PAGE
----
McNeil v. Commissioner of Social Security

Filing 10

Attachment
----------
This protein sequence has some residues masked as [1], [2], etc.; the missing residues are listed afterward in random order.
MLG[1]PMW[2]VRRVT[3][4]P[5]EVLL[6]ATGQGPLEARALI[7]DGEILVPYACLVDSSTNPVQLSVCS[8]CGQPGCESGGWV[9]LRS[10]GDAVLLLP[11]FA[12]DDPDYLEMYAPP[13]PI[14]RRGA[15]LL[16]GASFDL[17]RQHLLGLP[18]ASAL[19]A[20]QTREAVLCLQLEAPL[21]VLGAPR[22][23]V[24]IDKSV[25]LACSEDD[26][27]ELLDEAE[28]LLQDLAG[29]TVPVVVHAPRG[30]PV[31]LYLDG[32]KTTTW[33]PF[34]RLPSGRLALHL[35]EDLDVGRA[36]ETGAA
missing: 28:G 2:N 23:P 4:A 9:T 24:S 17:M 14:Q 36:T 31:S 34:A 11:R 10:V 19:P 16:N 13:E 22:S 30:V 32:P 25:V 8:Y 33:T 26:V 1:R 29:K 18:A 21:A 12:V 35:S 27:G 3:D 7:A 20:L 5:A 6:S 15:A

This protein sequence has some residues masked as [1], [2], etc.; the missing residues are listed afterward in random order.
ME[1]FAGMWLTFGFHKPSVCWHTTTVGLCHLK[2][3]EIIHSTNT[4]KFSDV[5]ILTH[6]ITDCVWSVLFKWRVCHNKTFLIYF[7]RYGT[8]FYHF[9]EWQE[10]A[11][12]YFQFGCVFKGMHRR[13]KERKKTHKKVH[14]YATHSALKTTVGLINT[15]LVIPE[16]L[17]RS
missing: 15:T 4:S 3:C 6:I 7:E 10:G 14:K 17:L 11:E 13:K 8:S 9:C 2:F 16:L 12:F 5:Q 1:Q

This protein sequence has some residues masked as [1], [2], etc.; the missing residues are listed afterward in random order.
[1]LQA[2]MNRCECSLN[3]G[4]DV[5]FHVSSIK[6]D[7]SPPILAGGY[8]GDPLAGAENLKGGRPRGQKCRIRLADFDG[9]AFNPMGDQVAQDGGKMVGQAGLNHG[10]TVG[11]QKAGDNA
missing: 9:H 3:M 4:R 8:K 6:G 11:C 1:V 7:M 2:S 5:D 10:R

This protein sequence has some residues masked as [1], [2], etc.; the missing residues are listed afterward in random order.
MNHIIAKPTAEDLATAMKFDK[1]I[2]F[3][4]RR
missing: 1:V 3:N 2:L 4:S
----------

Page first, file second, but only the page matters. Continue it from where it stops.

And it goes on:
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UNITED STATES DISTRICT COURT SOUTHERN DISTRICT OF OHIO WESTERN DIVISION AT DAYTON ZAKKYAH M. MCNEIL, Plaintiff, Case No. 3:16-cv-162 vs. COMMISSIONER OF SOCIAL SECURITY, District Judge Thomas M. Rose Magistrate Judge Michael J. Newman Defendant. REPORT AND RECOMMENDATION1 THAT: (1) THE ALJ’S NON-DISABILITY FINDING BE FOUND UNSUPPORTED BY SUBSTANTIAL EVIDENCE, AND REVERSED; (2) THIS MATTER BE REMANDED TO THE COMMISSIONER UNDER THE FOURTH SENTENCE OF 42 U.S.C. § 405(g) FOR PROCEEDINGS CONSISTENT WITH THIS OPINION; AND (3) THIS CASE BE CLOSED This is a Social Security disability benefits appeal. At issue is whether the Administrative Law Judge (“ALJ”) erred in finding Plaintiff not “disabled” and therefore unentitled to Supplemental Security Income (“SSI”). This case is before the Court upon Plaintiff’s Statement of Errors (doc. 6), the Commissioner’s memorandum in opposition (doc. 8), Plaintiff’s reply (doc. 9), the administrative record (doc. 5),2 and the record as a whole. I. A. Procedural History Plaintiff filed an application for SSI on August 22, 2011 (PageID 295-301) alleging disability as a result of a number of alleged impairments including, inter alia, diabetes mellitus, a 1 Attached hereto is a NOTICE to the parties regarding objections to this Report and Recommendation. 2 Hereafter, citations to the electronically-filed administrative record will refer only to the PageID number. lumbosacral strain, a cataract in the left eye, obesity, borderline intellectual functioning (“BIF”), depression, and anxiety. PageID 66. After initial denial of her application, Plaintiff received a hearing before ALJ Paul Armstrong on February 8, 2013. PageID 110-32. ALJ Armstrong issued a written decision on March 13, 2013 finding Plaintiff not disabled. PageID 164-77. The Appeals Council granted Plaintiff’s request for review and remanded the case to the ALJ. PageID 183-85. On remand, Plaintiff received a second hearing before ALJ Gregory Kenyon on November 24, 2014. PageID 84-109. ALJ Kenyon issued a written decision on February 17, 2015 finding Plaintiff not disabled. Doc. 64-77. Specifically, ALJ Kenyon found at Step Five that, based upon Plaintiff’s RFC to perform a reduced range of light work,3 “there are jobs that exist in significant numbers in the national economy that [Plaintiff] can perform[.]” PageID 69-76. Thereafter, the Appeals Council denied Plaintiff’s request for review, making the ALJ Kenyon’s non-disability finding the final administrative decision of the Commissioner. PageID 46-48. Plaintiff then filed this timely appeal. Cook v. Comm’r of Soc. Sec., 480 F.3d 432, 435 (6th Cir. 2007) (noting that, “[u]nder the Federal Rules of Appellate Procedure, [claimant] had 60 days from the Appeals Council’s notice of denial in which to file his appeal”). B. Evidence of Record The evidence of record is adequately summarized in ALJ Kenyon’s (hereinafter “the ALJ”) decision (PageID 66-76), Plaintiff’s Statement of Errors (doc. 6), the Commissioner’s memorandum in opposition (doc. 8), and Plaintiff’s reply (doc. 9). The undersigned incorporates all of the foregoing and sets forth the facts relevant to this appeal herein. Light work “involves lifting no more than 20 pounds at a time with frequent lifting or carrying of objects weighing up to 10 pounds” and “requires a good deal of walking or standing, or . . . sitting most of the time with some pushing and pulling of arm or leg controls.” Id. § 416.967(b). An individual who can perform light work is presumed also able to perform sedentary work. Id. Sedentary work “involves lifting no more than 10 pounds at a time and occasionally lifting or carrying articles like docket files, ledgers, and small tools. Although a sedentary job is defined as one which involves sitting, a certain amount of walking and standing is often necessary in carrying out job duties.” Id. § 416.967(a). 2 3 II. A. Standard of Review The Court’s inquiry on a Social Security appeal is to determine (1) whether the ALJ’s non-disability finding is supported by substantial evidence, and (2) whether the ALJ employed the correct legal criteria. 42 U.S.C. § 405(g); Bowen v. Comm’r of Soc. Sec., 478 F.3d 742, 74546 (6th Cir. 2007). In performing this review, the Court must consider the record as a whole. Hephner v. Mathews, 574 F.2d 359, 362 (6th Cir. 1978). Substantial evidence is “such relevant evidence as a reasonable mind might accept as adequate to support a conclusion.” Richardson v. Perales, 402 U.S. 389, 401 (1971). When substantial evidence supports the ALJ’s denial of benefits, that finding must be affirmed, even if substantial evidence also exists in the record upon which the ALJ could have found Plaintiff disabled. Buxton v. Halter, 246 F.3d 762, 772 (6th Cir. 2001). Thus, the ALJ has a “‘zone of choice’ within which he [or she] can act without the fear of court interference.” Id. at 773. The second judicial inquiry -- reviewing the correctness of the ALJ’s legal analysis -may result in reversal even if the ALJ’s decision is supported by substantial evidence in the record. Rabbers v. Comm’r of Soc. Sec., 582 F.3d 647, 651 (6th Cir. 2009). “[A] decision of the Commissioner will not be upheld where the [Social Security Administration] fails to follow its own regulations and where that error prejudices a claimant on the merits or deprives the claimant of a substantial right.” Bowen, 478 F.3d at 746. B. “Disability” Defined To be eligible for disability benefits, a claimant must be under a “disability” as defined by the Social Security Act. 42 U.S.C. § 423(d)(1)(A). Narrowed to its statutory meaning, a “disability” includes physical and/or mental impairments that are both “medically determinable” and severe enough to prevent a claimant from (1) performing his or her past job and (2) engaging in “substantial gainful activity” that is available in the regional or national economies. Id. 3 Administrative regulations require a five-step sequential evaluation for disability determinations. 20 C.F.R. § 416.920(a)(4). Although a dispositive finding at any step ends the ALJ’s review, see Colvin, 475 F.3d at 730, the complete sequential review poses five questions: 1. Has the claimant engaged in substantial gainful activity? 2. Does the claimant suffer from one or more severe impairments? 3. Do the claimant’s severe impairments, alone or in combination, meet or equal the criteria of an impairment set forth in the Commissioner’s Listing of Impairments (the “Listings”), 20 C.F.R. Subpart P, Appendix 1? 4. Considering the claimant’s RFC, can he or she perform his or her past relevant work? 5. Assuming the claimant can no longer perform his or her past relevant work -- and also considering the claimant’s age, education, past work experience, and RFC -- do significant numbers of other jobs exist in the national economy which the claimant can perform? 20 C.F.R. § 416.920(a)(4); see also Miller v. Comm’r of Soc. Sec., 181 F.Supp.2d 816, 818 (S.D. Ohio 2001). A claimant bears the ultimate burden of establishing disability under the Social Security Act. Key v. Comm’r of Soc. Sec., 109 F.3d 270, 274 (6th Cir. 1997). III. In her Statement of Errors, Plaintiff purports to assert a single alleged error arguing that the ALJ improperly assessed her credibility. Doc. 6 at PageID 950, 962. However, under that single alleged error, Plaintiff actually sets forth a number of separate alleged errors, including the assertion that the ALJ erred in: (1) evaluating Plaintiff’s mental impairments under Listing § 12.05(C); (2) rejecting the opinion of examining psychologist Gordon Harris, Ph.D. without adequate explanation; and (3) improperly assessing the severity of her eye impairment during a closed period of disability. Doc. 6 at PageID 962-67. The undersigned addresses each of these alleged errors herein. 4 A. Listing § 12.05(C) Plaintiff first argues that the ALJ erred in concluding that her impairments do not meet or medically equal Listing § 12.05(C) at Step Three. Doc. 6 at PageID 963. The Listing of Impairments “describes impairments the SSA considers to be severe enough to prevent an individual from doing any gainful activity, regardless of his or her age, education, or work experience.” Rabbers v. Comm’r of Soc. Sec., 582 F.3d 647, 653 (6th Cir. 2009) (internal quotations omitted). “Because satisfying the [L]istings yields an automatic determination of disability . . . the evidentiary standards [at Step Three] . . . are more strenuous than for claims that proceed through the entire five-step evaluation.” Peterson v. Comm’r of Soc. Sec., 552 F. App’x 533, 539 (6th Cir. 2014). Plaintiff has the burden of proving that she meets or equals all of the criteria of a listed impairment. Evans v. Sec’y of Health & Human Servs., 820 F.2d 161, 164 (6th Cir. 1987). To demonstrate disability under Listing § 12.05(C), Plaintiff must establish: “(1) significantly subaverage general intellectual functioning with deficits in adaptive functioning[4] initially manifested before age 22; (2) a valid verbal, performance, or full scale IQ of 60 through 70; and (3) a physical or other mental impairment imposing an additional and significant work-related limitation of function.” Golden v. Comm’r of Soc. Sec., 591 F. App'x 505 (6th Cir. 2015) (citing Foster v. Halter, 279 F.3d 348, 354 (6th Cir. 2001)). Here, in finding that Plaintiff did not meet the requirements of Listing § 12.05(C), the ALJ noted that Plaintiff’s full scale IQ of 70 met one of the requirements of the Listing, but concluded that Plaintiff’s academic history and adaptive skills did not meet the Listing requirements. PageID 69. The ALJ cited Plaintiff’s school records showing that, at age 14, she While Listing § 12.05 does not define “adaptive functioning,” another portion of the Listings defines “adaptive activities” as “cleaning, shopping, cooking, taking public transportation, paying bills, maintaining a residence, caring appropriately for your grooming and hygiene, using telephones and directories, and using a post office.” 20 C.F.R. Pt. 404, Subpt. P, App. 1 § 12.00(C)(1). 5 4 performed at average “except math.” PageID 422. Although not specifically cited by the ALJ, other school records reflect that Plaintiff was “achieving at expectancy in math, and above expectancy in reading and spelling.” PageID 413, 427. While Plaintiff challenges the ALJ’s finding regarding her average academic performance, she cites no evidence to support her conclusory contention. Absent some developed argumentation, the undersigned finds the ALJ’s conclusion in this regard supported by substantial evidence.5 Plaintiff also presents no specific argument concerning the ALJ’s conclusion that “[t]he evidence as a whole . . . does not demonstrate deficits in adaptive functioning consistent with listing-level intellectual disability.” PageID 69. In this regard, the ALJ found Plaintiff failed to meet or equal the Listing criteria because she was “capable of taking public transportation” and doing “minor housework including sweeping and washing dishes.”6 Id. The ALJ also pointed to Plaintiff’s part-time work as a cashier in finding that Plaintiff’s adaptive functioning skills did not meet or equal the Listing requirements. Id. Absent developed argumentation to by Plaintiff to the contrary, the undersigned concludes that the ALJ’s conclusions in this regard are supported by substantial evidence. Based on the foregoing, Plaintiff’s alleged error regarding Listing § 12.05(C) is without merit and should be overruled. B. Dr. Harris Plaintiff also argues that the ALJ erred in assessing the opinion of examining psychologist Dr. Harris, whose opinion was assigned “moderate weight.” Doc. 6 at PageID 964; 5 Plaintiff also alleges that the ALJ erred in the Listings analysis by relying on Plaintiff having obtained a GED. Doc. 6 at PageID 963. Plaintiff’s testimony as to whether or not she obtained her GED is not entirely clear. See PageID 90, 99. Even assuming, arguendo, that the ALJ erred in finding Plaintiff obtained her GED, any such error is harmless, given that the other reasons advanced by the ALJ are supported by substantial evidence. 6 Notably, examining clinical psychologist Giovanni Bonds, Ph.D further noted that Plaintiff “does routine personal care tasks . . . [and] is able to shop, pay bills and go to places independently.” PageID 472. 6 see also PageID 74. In cases like this, where there are no treating source opinions of record, an ALJ must “evaluate all medical opinions” with regard to the factors set forth in 20 C.F.R. § 416.927(c), i.e., length of treatment history; consistency of the opinion with other evidence; supportability; and specialty or expertise in the medical field related to the individual’s impairments. In this case, Plaintiff specifically argues that the ALJ “gave no good reason for rejecting the favorable findings” set forth in Dr. Harris’s report. Id.; see also PageID 614-18. Dr. Harris met with Plaintiff on May 9, 2012 and, following a psychological evaluation, concluded that Plaintiff “appeared to have no difficulty understanding instructions”; exhibited slow “pace of speech and performance of cognitive tasks[,]” meaning that “her persistence was good” but “her ability to perform some simple tasks, as well as multi-step tasks, [was] limited”; had “no significant problems which would impair her ability to relate to supervisors or coworkers”; and was limited in “her ability to deal with workplace stressors.” PageID 617-18. Dr. Harris also assigned Plaintiff a Global Assessment of Functioning (“GAF”)7 score of 40 -- a score the ALJ found inconsistent with Plaintiff’s overall level of functioning. PageID 617. In giving Dr. Harris’s opinion “moderate weight[,]” the ALJ “accommodated” Plaintiff’s limitations in “attention, concentration, persistence, and pace[,]” as well as her limitation in “stress tolerance” in the RFC finding. PageID 74-75. Specifically, the ALJ found Plaintiff limited to “unskilled, simple, repetitive tasks”; “occasional contact with coworkers and supervisors”; “no public contact”; “no fast paced production work or jobs involving strict GAF is a tool used by health-care professionals to assess a person’s psychological, social, and occupational functioning on a hypothetical continuum of mental illness. Diagnostic and Statistical Manual of Mental Disorders 34 (4th ed. 2000) (“DSM-IV”). “The most recent (5th) edition of the Diagnostic and Statistical Manual of Mental Disorders does not include the GAF scale.” Judy v. Colvin, No. 3:13cv257, 2014 WL 1599562, at *11 (S.D. Ohio Apr. 21, 2014); see also Diagnostic and Statistical Manual of Mental Disorders 16 (5th ed. 2013) (“DSM-V”) (noting recommendations “that the GAF be dropped from [DSM-V] for several reasons, including its conceptual lack of clarity . . . and questionable psychometrics in routine practice”). As set forth in the DSM-IV, however, a GAF of 31-40 indicates “[s]ome impairment in reality testing or communication,” or “major impairment in several areas, such as work or school, family relations, judgment, thinking or mood (e.g.,…avoids friends, neglects family, and is unable to work).” DSM-IV at 34. 7 7 production quotas”; and work “in a relatively static work environment in which there is very little, if any, change in the job duties or the work routine from” day to day. PageID 75. Plaintiff fails to articulate how these limitations do not adequately address the level of impairment identified by Dr. Harris. Thus, it is not clear to the undersigned how the ALJ’s weighing of Dr. Harris’s opinion prejudiced Plaintiff and, absent specific articulation by Plaintiff in this regard, the Court finds no merit to her argument. Insofar as Plaintiff challenges the ALJ’s assigning of “little weight” to Dr. Harris’s GAF assessment, the Court finds no error. No “statutory, regulatory, or other authority require[s] the ALJ to put stock in a GAF score in the first place.” Kornecky v. Comm'r of Soc. Sec., 167 F. App’x 496, 511 (6th Cir. 2006) (citation omitted). “GAF scores, while perhaps helpful in assessing a [S]ocial [S]ecurity claimant’s level of functioning, provide only a ‘snapshot’ of that functioning and do not correlate directly to the disability criteria used by the Social Security Administration.” Seymour v. Comm’r of Soc. Sec., No. 2:16-CV-0744, 2017 WL 2471021, at *5 (S.D. Ohio June 8, 2017). C. Vision Impairment Plaintiff also alleges error in the ALJ’s assessment of her vision impairment. Plaintiff contends that the ALJ erred by not considering that, at the administrative hearing, she requested the ALJ to consider awarding benefits to her for a closed period ending approximately March 2014, i.e., a period ending after she underwent eye surgery and her vision improved. Doc. 6 at PageID 967; see also PageID 88. Contrary to Plaintiff’s contention, the ALJ did consider the proposed closed period and assessed Plaintiff’s RFC both before and after April 1, 2014, i.e., before and after undergoing eye surgery. PageID 69-76. In determining Plaintiff’s vision limitations before April 1, 2014, the ALJ relied on the opinion of record-reviewing physician Eli Perencevich, D.O., who concluded that Plaintiff “should avoid driving and working around heavy machinery[,]” “reading fine print[,]” and 8 working around unprotected heights. PageID 139. Plaintiff cites no evidence of record, particularly medical source opinion evidence, suggesting that her work-related limitations are more severe than those ultimately found by the ALJ. As a result, the undersigned finds the ALJ’s conclusions concerning Plaintiff’s vision impairment is supported by substantial evidence and that Plaintiff’s alleged error in this regard is without merit. D. Credibility The Court last addresses Plaintiff’s credibility argument. In this regard, Plaintiff argues that the ALJ erred in relying on her poor compliance with medical treatment and her activities of daily living in finding her not entirely credible. Doc. 6 at PageID 964, 966. The ALJ, and not this Court, “evaluate[s] the credibility of witnesses, including that of the claimant.” Rogers v. Comm’r of Soc. Sec., 486 F.3d 234, 247 (6th Cir. 2007). A reviewing Court must “accord the ALJ’s determinations of credibility great weight and deference particularly since the ALJ has the opportunity, which we do not, of observing a witness’s demeanor while testifying.” Jones v. Comm’r of Soc. Sec., 336 F.3d 469, 476 (6th Cir. 2003) (citations omitted). Nevertheless, in setting forth a credibility finding, the ALJ’s determination “cannot be based on an intangible or intuitive notion about an individual’s credibility[,]” and instead, “[t]he reasons for the credibility finding must be grounded in the evidence and articulated in the determination or decision.” See SSR 96-7p, 1996 WL 374186, at *7 (July 2, 1996). In fact, the ALJ must set forth “specific reasons for the finding on credibility, supported by the evidence in the case record, and must be sufficiently specific to make clear to the individual and to any subsequent reviewers the weight the adjudicator gave to the individual’s statements and the reasons for that weight.” Id. 9 At the outset, the undersigned finds no merit to Plaintiff’s contention regarding the ALJ’s assessment of her daily activities. Doc. 6 at PageID 966-67. A review of the ALJ’s decision reveals little reliance by the ALJ on Plaintiff’s daily activities in assessing her credibility and RFC. See PageID 70-75. Insofar as Plaintiff challenges the ALJ’s discussion of her daily activities when analyzing whether she met or equaled Listing § 12.05(C), the Court addressed such argument supra. On the other hand, it is evident that, in finding Plaintiff not entirely credible, the ALJ relied significantly on Plaintiff’s failure to follow treatment recommendations and consistently take medication to control her diabetes. See PageID 77-74. Certainly, “medical record[s] demonstrating an individual’s attempts to seek medical treatment for pain or other symptoms and to follow that treatment once it is prescribed lends support to an individual’s allegations of intense and persistent pain or other symptoms[.]” SSR 96-7p, 1996 WL 374186, at *7-8 (July 2, 1996). However, an “individual’s statements may be less credible if the level or frequency of treatment is inconsistent with the level of complaints, or if the medical reports or records show that the individual is not following the treatment as prescribed and there are no good reasons for this failure.” Id. Where noncompliance is shown in the record, an ALJ must not, however, draw negative inferences from such noncompliance “without first considering any explanations that the individual may provide, or other information in the case record, that may explain infrequent or irregular medical visits or failure to seek medical treatment.” Id.8 8 Following issuance of the ALJ’s decision in this case, SSR 96-7p was superseded by SSR 163p, 2016 WL 1119029, at *8 (Mar. 16, 2016). SSR 16-3p, however, did “not alter the rule that the ALJ should consider ‘possible reasons’ why a claimant failed to seek medical treatment . . . before drawing an adverse inference from the claimant's lack of medical treatment.” Dooley v. Comm'r of Soc. Sec., 656 F. App’x 113, 119 (6th Cir. 2016). Similar to SSR 96-7p, SSR 16-3p states that an ALJ cannot “find the alleged intensity and persistence of an individual’s symptoms are inconsistent with the overall evidence of record” based on a plaintiff’s noncompliance “without considering possible reasons” for the noncompliance. See SSR 16-3p, 2016 WL 1119029, at *8. 10 The evidence of record here suggests that Plaintiff’s poor compliance with treatment recommendations may have less to do with the severity of her symptoms, and more to do with her borderline intellectual functioning. Such a concern is specifically noted in Plaintiff’s medical records, wherein medical professional expressed concern that Plaintiff’s “poor insight” and a lack of “judgment” resulted in her noncompliance. PageID 645, 812. There is also evidence that Plaintiff’s failure to timely refill prescription medication was the result of financial concerns. PageID 645. The ALJ did not specifically consider these reasons when minimizing Plaintiff’s credibility. The ALJ’s failure in this regard is error and, because Plaintiff’s noncompliance factored significantly in the ALJ’s decision, such error is not harmless. IV. When the ALJ’s non-disability determination is unsupported by substantial evidence, the Court must determine whether to remand the matter for rehearing or to award benefits. Generally, benefits may be awarded immediately “if all essential factual issues have been resolved and the record adequately establishes a plaintiff’s entitlement to benefits.” Faucher v. Sec’y of Health & Human Servs., 17 F.3d 171, 176 (6th Cir. 1994); see also Abbott v. Sullivan, 905 F.2d 918, 927 (6th Cir. 1990). The Court may only award benefits where proof of disability is strong and opposing evidence is lacking in substance, so that remand would merely involve the presentation of cumulative evidence, or where proof of disability is overwhelming. Faucher, 17 F.3d at 176; see also Felisky v. Bowen, 35 F.3d 1027, 1041 (6th Cir. 1994); Mowery v. Heckler, 771 F.2d 966, 973 (6th Cir. 1985). In this case, the evidence of disability is not overwhelming. Therefore, a remand for further proceedings is proper. V. IT IS THEREFORE RECOMMENDED THAT: 1. The Commissioner’s non-disability finding be found unsupported by substantial evidence, and REVERSED; 11 2. This matter be REMANDED to the Commissioner under the Fourth Sentence of 42 U.S.C. § 405(g) for proceedings consistent with this opinion; and 3. This case be CLOSED. Date: August 3, 2017 s/ Michael J. Newman Michael J. Newman United States Magistrate Judge 12 NOTICE REGARDING OBJECTIONS Pursuant to Fed. R. Civ. P. 72(b), any party may serve and file specific, written objections to the proposed findings and recommendations within FOURTEEN days after being served with this Report and Recommendation. This period is not extended by virtue of Fed. R. Civ. P. 6(d) if served on you by electronic means, such as via the Court’s CM/ECF filing system. If, however, this Report and Recommendation was served upon you by mail, this deadline is extended to SEVENTEEN DAYS by application of Fed. R. Civ. P. 6(d). Parties may seek an extension of the deadline to file objections by filing a motion for extension, which the Court may grant upon a showing of good cause. Any objections filed shall specify the portions of the Report and Recommendation objected to, and shall be accompanied by a memorandum of law in support of the objections. If the Report and Recommendation is based, in whole or in part, upon matters occurring of record at an oral hearing, the objecting party shall promptly arrange for the transcription of the record, or such portions of it as all parties may agree upon or the Magistrate Judge deems sufficient, unless the assigned District Judge otherwise directs. A party may respond to another party’s objections within FOURTEEN days after being served with a copy thereof. As noted above, this period is not extended by virtue of Fed. R. Civ. P. 6(d) if served on you by electronic means, such as via the Court’s CM/ECF filing system. If, however, this Report and Recommendation was served upon you by mail, this deadline is extended to SEVENTEEN DAYS by application of Fed. R. Civ. P. 6(d). Failure to make objections in accordance with this procedure may forfeit rights on appeal. See Thomas v. Arn, 474 U.S. 140, 153-55 (1985); United States v. Walters, 638 F.2d 947, 949-50 (6th Cir. 1981). 13